Hunters have been given the green light to shoot a rogue wolf blamed for killing 40 sheep in southern Switzerland. Cantons Graubünden and Ticino ordered wolf M75 destroyed after genetic testing linked it to the sheep attacks.
Wolves are a protected species in Switzerland but local authorities can authorize shootings if any animal kills more than 25 livestock. Hunters have been given a 60-day window to legally bring down the male wolf.
This represents the first such hunting permit in canton Tessin and the only such occasion since 2001 in Graubünden. The World Wildlife Fund said it would review the case before deciding whether to mount a legal challenge against the shooting permission.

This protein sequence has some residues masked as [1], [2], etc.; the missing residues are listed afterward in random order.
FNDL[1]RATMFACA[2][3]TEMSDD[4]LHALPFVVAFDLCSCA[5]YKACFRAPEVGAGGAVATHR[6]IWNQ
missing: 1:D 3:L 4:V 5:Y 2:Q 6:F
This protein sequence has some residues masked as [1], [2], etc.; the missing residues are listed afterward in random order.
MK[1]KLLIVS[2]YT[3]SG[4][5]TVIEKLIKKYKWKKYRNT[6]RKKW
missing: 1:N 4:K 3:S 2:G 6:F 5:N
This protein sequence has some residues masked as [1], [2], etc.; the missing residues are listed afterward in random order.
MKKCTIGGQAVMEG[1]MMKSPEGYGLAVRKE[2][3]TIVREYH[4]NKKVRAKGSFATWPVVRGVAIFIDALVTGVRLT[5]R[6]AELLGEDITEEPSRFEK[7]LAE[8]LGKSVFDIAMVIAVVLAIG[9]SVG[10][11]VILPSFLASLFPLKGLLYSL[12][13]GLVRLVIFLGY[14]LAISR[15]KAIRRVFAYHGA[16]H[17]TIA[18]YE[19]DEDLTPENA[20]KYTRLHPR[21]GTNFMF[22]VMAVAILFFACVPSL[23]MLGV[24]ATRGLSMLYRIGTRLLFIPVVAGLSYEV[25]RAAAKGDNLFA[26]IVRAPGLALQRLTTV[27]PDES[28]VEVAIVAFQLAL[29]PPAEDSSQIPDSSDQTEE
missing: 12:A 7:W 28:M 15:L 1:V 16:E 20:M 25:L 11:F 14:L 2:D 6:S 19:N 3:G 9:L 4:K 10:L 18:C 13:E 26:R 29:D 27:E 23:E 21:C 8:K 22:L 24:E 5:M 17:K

Since reappearing in Switzerland around 20 years ago, wolves have been regularly spotted in the Swiss Alps. The government estimates some 30 to 40 wolves count Switzerland as part of their territory. Last year wolves killed 389 sheep, goats and other farm animals.
The number of livestock deaths by wolves in Graubünden has drastically risen from an annual average of around 20 to 32 so far this year.
In January, an initiative to make canton Valais a predator-free zone (effectively banning wolves, bears and lynx) achieved enough votes to force a future vote.
In March of last year, parliament rejected a motion to allow wolves to be hunted in Switzerland.